Only a few decades ago, the term autism would have made no sense to an average Indian. During the 1980s, a woman set out on an unusual journey across the capital of India, trying to educate the public about autism, at a time when the Dustin Hoffman movie, Rainman was out in cassettes.
It all began in 1981 when Merry Barua gave birth to an autistic son, whom she named Neeraj. She struggled to get proper care for her son at different institutions, but none could grasp Neeraj’s disability. Only when she moved to the US when Neeraj was 11 years old, she could find the support he needed. After working with Neeraj for over a year, attending a course on how to take care of autistic children, she felt the need to share her knowledge about autism care to millions of parents like her in India.
She felt that the Indian public had little or no awareness about the disorder and started a national movement for spreading awareness about autism in India. She founded AFA (Action for Autism) in 1991 with the sole purpose of educating the public about the disorder and how to take care of the children suffering from it. She formed a lot of network groups and sat down with families, sensitizing them about what their beloveds are suffering from and training them how to take proper care of them.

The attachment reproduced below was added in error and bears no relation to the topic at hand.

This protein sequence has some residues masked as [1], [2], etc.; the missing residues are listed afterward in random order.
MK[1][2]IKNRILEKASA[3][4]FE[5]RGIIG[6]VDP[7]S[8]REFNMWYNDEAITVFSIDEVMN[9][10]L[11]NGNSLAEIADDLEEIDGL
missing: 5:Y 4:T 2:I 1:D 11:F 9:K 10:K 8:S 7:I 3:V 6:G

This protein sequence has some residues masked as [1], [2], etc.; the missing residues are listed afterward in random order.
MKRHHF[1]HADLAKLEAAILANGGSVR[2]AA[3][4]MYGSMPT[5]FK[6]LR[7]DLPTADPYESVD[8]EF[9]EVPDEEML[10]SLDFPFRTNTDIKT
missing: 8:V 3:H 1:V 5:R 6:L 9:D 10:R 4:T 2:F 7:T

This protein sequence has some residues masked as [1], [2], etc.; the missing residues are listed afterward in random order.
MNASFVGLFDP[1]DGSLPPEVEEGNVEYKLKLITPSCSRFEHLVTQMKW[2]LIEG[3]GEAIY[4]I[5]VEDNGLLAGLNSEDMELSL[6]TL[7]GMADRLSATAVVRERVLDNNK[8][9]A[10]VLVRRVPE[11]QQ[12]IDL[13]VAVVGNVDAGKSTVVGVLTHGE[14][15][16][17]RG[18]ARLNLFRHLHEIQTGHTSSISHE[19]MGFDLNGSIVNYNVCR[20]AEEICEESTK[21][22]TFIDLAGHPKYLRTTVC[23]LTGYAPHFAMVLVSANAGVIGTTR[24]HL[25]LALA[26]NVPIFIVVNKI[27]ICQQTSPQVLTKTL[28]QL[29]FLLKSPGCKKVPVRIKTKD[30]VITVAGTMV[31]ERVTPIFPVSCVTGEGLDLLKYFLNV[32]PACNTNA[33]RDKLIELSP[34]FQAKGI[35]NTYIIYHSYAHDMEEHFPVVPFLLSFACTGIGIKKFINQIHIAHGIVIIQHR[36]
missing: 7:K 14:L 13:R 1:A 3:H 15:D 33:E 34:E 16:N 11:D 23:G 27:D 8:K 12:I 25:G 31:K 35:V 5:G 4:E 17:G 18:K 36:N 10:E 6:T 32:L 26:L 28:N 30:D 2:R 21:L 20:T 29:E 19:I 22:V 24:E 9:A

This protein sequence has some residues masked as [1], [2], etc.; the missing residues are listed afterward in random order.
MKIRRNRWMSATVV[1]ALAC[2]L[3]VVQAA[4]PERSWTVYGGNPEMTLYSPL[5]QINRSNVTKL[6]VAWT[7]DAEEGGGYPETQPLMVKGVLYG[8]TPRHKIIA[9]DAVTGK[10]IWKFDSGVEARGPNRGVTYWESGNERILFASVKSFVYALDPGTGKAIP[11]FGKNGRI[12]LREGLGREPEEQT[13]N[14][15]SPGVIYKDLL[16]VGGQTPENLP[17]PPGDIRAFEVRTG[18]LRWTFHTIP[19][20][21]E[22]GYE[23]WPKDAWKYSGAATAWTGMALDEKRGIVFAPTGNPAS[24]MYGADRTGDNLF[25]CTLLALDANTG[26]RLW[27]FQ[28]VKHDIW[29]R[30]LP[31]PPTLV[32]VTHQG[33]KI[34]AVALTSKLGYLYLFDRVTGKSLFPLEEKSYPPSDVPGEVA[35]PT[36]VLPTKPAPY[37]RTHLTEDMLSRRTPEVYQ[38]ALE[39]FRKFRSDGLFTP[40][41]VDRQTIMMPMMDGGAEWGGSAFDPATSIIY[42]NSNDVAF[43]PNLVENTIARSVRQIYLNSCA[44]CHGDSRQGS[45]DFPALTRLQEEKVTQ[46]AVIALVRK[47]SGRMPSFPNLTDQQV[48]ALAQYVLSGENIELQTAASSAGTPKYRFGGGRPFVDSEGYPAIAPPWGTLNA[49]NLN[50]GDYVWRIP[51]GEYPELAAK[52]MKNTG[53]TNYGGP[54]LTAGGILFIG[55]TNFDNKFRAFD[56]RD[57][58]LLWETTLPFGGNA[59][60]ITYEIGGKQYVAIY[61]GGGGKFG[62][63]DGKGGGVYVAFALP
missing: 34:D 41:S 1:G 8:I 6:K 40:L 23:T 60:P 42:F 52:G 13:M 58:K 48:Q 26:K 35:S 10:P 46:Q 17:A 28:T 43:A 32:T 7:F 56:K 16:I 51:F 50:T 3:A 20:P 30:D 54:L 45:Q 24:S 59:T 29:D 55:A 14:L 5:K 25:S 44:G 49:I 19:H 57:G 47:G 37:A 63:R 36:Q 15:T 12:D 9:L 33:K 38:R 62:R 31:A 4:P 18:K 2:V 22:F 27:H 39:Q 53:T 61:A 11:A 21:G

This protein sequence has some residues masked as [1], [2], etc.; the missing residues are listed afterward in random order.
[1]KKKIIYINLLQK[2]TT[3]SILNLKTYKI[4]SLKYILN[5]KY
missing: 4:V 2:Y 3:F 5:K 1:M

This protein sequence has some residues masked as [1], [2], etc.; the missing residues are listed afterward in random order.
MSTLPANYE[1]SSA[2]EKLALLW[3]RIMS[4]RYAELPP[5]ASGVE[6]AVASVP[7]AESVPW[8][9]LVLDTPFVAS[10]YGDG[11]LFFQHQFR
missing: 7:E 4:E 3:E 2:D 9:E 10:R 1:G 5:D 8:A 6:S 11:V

In 2006, her works resulted in the inclusion of autism in the Disability Act by the government. The government also offered a grant for her AFA movement, which was a huge motivation for the movement. Her efforts also inspired the establishment of several special schools for autistic children. In an interview, she expressed her hope to expand this movement further and include vocational training for autistic children to ensure their employment and independence.